Thursday, December 15, 2011

The Yellow Wallpaper: The Horror In Our Own Minds

What do you see?
Recently I checked out a new trailer (see below) for an upcoming film called The Yellow Wallpaper, which looks entirely intriguing and creepy.  This set me off on a quest to find the source material, a short story by Charlotte Perkins Gilman. Easily purchased on my Kindle for ZERO dollars (please do note that tons of classic novels and short stories are F...R...double E! on Kindle), I finished it in around twenty minutes. 

Written in 1892, it is a stark foray into mental illness.  The movie trailer makes it out to be a horror story, and in fact it does have elements of terror in it, but it's mostly due to the frightening realism with which Gilman portrays her main character's descent into madness.  Back in the 19th century and well into the 20th, women who had any kind of anxiety or depression were thought to be not only a nuisance, but a problem to tuck away and ignore. In particular what is now readily recognized and diagnosed as post-partum depression.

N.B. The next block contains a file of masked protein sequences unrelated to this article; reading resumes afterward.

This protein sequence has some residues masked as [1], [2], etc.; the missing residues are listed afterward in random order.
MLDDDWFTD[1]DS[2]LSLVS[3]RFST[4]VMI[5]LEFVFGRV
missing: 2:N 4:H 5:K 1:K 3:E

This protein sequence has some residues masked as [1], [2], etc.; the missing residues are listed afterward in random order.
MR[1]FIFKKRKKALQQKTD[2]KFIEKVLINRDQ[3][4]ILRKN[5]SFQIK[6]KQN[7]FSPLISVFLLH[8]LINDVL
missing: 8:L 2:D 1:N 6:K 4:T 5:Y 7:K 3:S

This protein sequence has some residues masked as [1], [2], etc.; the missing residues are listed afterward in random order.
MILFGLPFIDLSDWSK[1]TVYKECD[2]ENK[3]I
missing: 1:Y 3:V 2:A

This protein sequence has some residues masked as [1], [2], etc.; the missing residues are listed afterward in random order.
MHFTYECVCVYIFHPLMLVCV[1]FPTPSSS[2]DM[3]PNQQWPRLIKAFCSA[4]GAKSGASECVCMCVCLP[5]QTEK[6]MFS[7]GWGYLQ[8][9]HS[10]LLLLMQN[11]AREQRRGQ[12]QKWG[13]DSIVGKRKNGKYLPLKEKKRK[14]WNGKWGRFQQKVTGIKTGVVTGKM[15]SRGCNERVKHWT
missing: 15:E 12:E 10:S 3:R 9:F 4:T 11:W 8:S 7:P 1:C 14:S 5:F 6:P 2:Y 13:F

The Yellow Wallpaper tells the story of an unnamed woman who with her physician husband John, rents a house in the country for the summer to recuperate from what he calls a 'nervous condition'.  In fact, it is hinted that there is a baby in the picture, so it's safe to assume she is indeed going through post-partum depression.  Instead of simply acknowledging the problem, John feels it is best for his wife to do absolutely nothing but rest.  He drags her to said house and stuffs her in an attic room, with nothing to stimulate her except the patterns in the wallpaper.

If it sounds cruel, it is.  But unintentionally.  Back in those times it was standard procedure to prescribe bed rest and complete so-called relaxation to ward off those nervous troubles. John even goes as far as to lock her in the room so she can't have any access to the rest of the house. He works out of the house a lot, leaving her alone, so he fears her wandering and keeps her stowed away for her own safety. She has also been told she is not allowed to write (apparently her previous profession or hobby) so she hides her journal from him and writes when she is confined to the room with no interruptions.  Unfortunately as I mentioned, she has no stimulation of any kind, and while at first finds the faded yellow wallpaper ugly and strange, as time goes by she begins to see shapes and patterns.  Eventually she has decided there is a woman hiding behind the paper waiting for someone to help release her. The ease with which this happens is probably the most terrifying element of the story.  It's not like suddenly she's off her's a gradual decline that you almost don't see coming.